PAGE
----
Triple murder in Cunupia: Two children spared

Police at the scene of a triple murder in Cunupia. Photo: TREVOR WATSON

Although the murder toll for 2019 is lower than last year’s figure, Criminologist Darius Figuera is concerned as he has noticed several alarming trends, including ‘mass shootings’.

The toll for 2019, up to press time yesterday, stood at 281.

The comparative for the same period was 302.

And while this represents an estimated six percent decrease in homicides, this figure does not impress the criminologist.

“As it stands right now, we are still looking at a murder toll which would be in the 500 category,” Figuera said.

Statistically, there have been 281 murders over 196 days, which gives a daily average of 1.44 homicides.

If this rate continues unabated, by the end of 2019 there can over 520 murders.

At the close of 2018, there were 516 recorded murders - the second highest annual total in this country’s history.

Figuera told The Express that while he did not expect the figure to cross 2018’s figure, he expected it to be close.

“The current figure is note worthy. Yes there was a low and quiet first quarter, no one is denying that. But during the second quarter the toll exploded, and it would be remiss to pretend otherwise. The percentage difference between this year and last year is in the one digit range. And if the toll is not addressed it will most certainly cross 500 once again this year,” Figuera said.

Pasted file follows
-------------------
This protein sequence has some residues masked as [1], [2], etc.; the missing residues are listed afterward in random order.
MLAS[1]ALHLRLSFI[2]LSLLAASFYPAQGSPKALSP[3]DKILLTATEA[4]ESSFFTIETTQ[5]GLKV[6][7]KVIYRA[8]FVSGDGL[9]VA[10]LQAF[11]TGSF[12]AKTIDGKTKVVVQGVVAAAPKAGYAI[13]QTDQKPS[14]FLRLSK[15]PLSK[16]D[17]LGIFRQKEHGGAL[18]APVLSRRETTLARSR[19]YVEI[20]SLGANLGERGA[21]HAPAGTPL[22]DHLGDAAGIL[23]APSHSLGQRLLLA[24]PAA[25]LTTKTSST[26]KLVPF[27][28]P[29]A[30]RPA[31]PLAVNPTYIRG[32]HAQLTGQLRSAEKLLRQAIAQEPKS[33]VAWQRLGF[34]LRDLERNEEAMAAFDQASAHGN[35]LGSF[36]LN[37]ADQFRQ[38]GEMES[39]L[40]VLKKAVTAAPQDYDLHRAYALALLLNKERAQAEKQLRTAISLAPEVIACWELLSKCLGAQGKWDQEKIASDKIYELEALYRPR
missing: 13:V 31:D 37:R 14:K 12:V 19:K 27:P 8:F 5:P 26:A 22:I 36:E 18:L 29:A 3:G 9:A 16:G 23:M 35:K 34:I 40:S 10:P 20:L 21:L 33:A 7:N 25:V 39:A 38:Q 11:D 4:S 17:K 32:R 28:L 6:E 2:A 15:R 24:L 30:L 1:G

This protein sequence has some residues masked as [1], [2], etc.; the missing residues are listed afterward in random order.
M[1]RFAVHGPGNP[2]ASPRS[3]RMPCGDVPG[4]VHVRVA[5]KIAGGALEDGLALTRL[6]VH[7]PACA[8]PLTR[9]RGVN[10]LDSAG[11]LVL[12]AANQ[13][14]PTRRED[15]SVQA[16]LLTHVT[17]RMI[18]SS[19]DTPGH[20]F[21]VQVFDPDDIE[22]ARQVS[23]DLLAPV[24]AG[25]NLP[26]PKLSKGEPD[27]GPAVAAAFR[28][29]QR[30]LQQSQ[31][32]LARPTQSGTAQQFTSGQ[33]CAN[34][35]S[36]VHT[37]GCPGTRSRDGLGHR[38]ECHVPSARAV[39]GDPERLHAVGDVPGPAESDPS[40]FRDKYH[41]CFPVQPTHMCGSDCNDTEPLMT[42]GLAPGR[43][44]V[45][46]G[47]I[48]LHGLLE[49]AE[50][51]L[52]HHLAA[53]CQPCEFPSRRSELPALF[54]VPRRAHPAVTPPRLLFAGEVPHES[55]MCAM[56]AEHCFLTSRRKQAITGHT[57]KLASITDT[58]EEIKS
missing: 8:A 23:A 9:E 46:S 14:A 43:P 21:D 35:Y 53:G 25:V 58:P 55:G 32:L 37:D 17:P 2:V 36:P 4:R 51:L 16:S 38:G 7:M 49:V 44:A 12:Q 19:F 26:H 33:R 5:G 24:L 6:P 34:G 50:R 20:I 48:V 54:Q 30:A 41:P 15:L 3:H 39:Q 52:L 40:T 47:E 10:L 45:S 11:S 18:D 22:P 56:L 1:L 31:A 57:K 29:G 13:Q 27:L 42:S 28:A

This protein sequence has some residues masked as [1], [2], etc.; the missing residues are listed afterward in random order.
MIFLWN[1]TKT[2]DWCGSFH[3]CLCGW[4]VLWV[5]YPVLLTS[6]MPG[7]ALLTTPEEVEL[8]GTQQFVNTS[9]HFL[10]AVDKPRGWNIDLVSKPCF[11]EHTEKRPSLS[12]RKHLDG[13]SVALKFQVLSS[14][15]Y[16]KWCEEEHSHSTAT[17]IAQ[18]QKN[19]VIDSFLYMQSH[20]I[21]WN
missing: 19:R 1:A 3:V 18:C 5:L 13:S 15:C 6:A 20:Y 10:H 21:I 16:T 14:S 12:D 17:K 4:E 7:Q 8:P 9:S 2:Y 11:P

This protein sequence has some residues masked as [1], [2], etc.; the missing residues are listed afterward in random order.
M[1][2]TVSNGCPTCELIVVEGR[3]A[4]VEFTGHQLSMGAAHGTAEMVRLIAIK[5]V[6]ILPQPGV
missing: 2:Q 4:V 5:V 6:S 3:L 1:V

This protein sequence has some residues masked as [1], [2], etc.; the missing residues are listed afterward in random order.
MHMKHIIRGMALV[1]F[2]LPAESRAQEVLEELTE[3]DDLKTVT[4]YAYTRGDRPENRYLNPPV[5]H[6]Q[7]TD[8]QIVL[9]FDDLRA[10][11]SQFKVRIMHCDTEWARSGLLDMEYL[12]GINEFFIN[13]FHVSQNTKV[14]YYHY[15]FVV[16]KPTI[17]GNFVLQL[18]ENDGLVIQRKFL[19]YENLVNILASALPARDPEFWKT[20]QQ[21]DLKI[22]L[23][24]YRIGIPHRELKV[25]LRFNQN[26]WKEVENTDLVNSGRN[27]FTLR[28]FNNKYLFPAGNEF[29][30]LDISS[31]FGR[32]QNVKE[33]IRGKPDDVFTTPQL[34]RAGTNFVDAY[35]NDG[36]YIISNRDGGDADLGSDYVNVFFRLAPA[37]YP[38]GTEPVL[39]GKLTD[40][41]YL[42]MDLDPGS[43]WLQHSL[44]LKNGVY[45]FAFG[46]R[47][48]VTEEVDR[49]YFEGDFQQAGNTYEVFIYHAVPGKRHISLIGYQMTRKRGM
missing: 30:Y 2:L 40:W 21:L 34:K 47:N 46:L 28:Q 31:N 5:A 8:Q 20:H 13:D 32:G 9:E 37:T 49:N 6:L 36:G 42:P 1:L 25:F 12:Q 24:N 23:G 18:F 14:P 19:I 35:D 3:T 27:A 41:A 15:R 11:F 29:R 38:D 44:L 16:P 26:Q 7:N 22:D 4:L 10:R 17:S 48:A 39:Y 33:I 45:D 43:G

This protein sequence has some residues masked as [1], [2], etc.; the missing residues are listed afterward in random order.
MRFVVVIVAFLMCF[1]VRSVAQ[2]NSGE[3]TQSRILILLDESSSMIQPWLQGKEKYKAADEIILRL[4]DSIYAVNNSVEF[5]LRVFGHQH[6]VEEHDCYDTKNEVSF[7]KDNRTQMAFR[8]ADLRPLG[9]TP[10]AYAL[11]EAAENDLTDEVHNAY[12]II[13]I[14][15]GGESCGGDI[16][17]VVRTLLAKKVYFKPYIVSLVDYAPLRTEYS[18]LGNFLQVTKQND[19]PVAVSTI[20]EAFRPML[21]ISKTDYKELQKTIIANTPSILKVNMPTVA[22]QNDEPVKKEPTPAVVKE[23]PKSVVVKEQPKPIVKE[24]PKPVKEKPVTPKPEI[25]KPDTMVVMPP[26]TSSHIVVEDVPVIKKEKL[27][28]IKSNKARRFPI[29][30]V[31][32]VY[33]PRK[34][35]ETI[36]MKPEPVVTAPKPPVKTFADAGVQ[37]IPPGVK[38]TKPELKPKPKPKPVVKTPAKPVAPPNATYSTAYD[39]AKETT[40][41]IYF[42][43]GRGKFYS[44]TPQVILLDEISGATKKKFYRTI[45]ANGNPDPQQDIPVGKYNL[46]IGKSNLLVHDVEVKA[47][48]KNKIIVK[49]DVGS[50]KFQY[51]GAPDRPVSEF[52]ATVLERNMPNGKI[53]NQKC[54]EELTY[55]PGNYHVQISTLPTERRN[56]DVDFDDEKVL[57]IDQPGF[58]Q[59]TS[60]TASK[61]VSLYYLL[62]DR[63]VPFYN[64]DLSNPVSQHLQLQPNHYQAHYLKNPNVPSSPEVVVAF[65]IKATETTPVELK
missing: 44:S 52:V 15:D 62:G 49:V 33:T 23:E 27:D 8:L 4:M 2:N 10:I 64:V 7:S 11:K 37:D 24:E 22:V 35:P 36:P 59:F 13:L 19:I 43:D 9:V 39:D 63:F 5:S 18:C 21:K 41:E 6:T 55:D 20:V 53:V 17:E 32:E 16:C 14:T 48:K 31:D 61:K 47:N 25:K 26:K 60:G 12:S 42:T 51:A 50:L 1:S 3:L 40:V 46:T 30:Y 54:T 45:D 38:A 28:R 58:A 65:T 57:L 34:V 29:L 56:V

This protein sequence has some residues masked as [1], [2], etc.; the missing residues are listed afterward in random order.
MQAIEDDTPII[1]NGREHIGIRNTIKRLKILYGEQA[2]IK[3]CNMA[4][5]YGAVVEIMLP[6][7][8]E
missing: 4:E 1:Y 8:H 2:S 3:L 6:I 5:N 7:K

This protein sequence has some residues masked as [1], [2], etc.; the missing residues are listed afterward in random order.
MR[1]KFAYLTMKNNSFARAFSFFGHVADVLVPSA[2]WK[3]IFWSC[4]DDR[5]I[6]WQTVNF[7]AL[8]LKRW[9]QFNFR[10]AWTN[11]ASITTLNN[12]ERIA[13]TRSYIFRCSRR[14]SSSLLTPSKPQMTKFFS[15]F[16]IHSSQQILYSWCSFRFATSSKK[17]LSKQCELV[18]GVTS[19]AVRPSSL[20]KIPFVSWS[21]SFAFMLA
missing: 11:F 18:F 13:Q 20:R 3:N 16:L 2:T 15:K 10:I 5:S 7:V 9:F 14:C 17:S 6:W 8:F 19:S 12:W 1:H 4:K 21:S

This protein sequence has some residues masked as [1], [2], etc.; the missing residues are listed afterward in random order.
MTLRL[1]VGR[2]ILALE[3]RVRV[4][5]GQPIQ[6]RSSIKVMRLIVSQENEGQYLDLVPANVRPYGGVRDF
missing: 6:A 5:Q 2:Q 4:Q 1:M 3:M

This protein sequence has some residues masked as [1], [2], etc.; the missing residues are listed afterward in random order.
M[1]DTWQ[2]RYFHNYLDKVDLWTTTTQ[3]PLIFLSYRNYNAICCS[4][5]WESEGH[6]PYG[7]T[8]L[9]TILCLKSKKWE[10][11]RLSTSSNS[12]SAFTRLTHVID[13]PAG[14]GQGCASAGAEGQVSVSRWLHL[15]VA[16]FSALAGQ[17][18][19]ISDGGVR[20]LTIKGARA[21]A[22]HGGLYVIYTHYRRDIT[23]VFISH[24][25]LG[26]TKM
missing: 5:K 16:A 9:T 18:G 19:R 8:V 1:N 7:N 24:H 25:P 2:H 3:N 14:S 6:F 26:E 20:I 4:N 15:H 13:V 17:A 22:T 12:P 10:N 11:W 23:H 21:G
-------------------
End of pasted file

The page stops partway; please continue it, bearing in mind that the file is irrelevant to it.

The criminologist noted that he had seen recent trends over the past year, which appear to be contributing to the high toll.

“We are seeing more and more reports of multiple killings in a single attack. It appears that criminals are simply shooting at crowds where their targets have gathered instead of focusing on their targets. It is a concerning phenomena and what it says to me is organized and systemic violence are on the rise,” Figuera explained.

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He submitted that if he had to theorize why, he would attribute blame to an increase in ‘ganja wars’.

This increase in violence, Figuera theorized, also coincided with the migration of Venezuelan nationals to this country.

“Let me be very clear, the issue is not with migrants or migration. But history has shown us that large migration shifts are an excellent cover for criminal activity. And if you are looking at the figures, this increase in migration also coincides with the violence, and furthermore a dramatic change in the ganja market. Marijuana which was only accessible from Columbia is now making its way into Trinidad a bit more easily, and they are going at rates of anywhere between $300 and $600 an ounce. So there is clearly a demand here, and persons are taking advantage of this demand and supplying at high costs. And these are just the facts as they stand,” Figuera stated.

He said that since 2013, his observations were that these ‘ganja wars’ were the single greatest contributor to violence in this country.

And while there was no one answer he could give which could fix the problem of increased violence, he believed the closest recommendation he could give would be for the Government to decriminalize marijuana.

“The government has already indicated they are moving to decriminalize small portions of marijuana. This is a good step. But if I had to make a recommendation, it would be to decriminalize it totally. Supply needs to outstrip demand, as this is the model which would most likely lead to a decrease in violence. It should end this war, or put serious spokes in it. Because the price that this country continues to pay for the illegality of this substance, is blood,” Figuera said.

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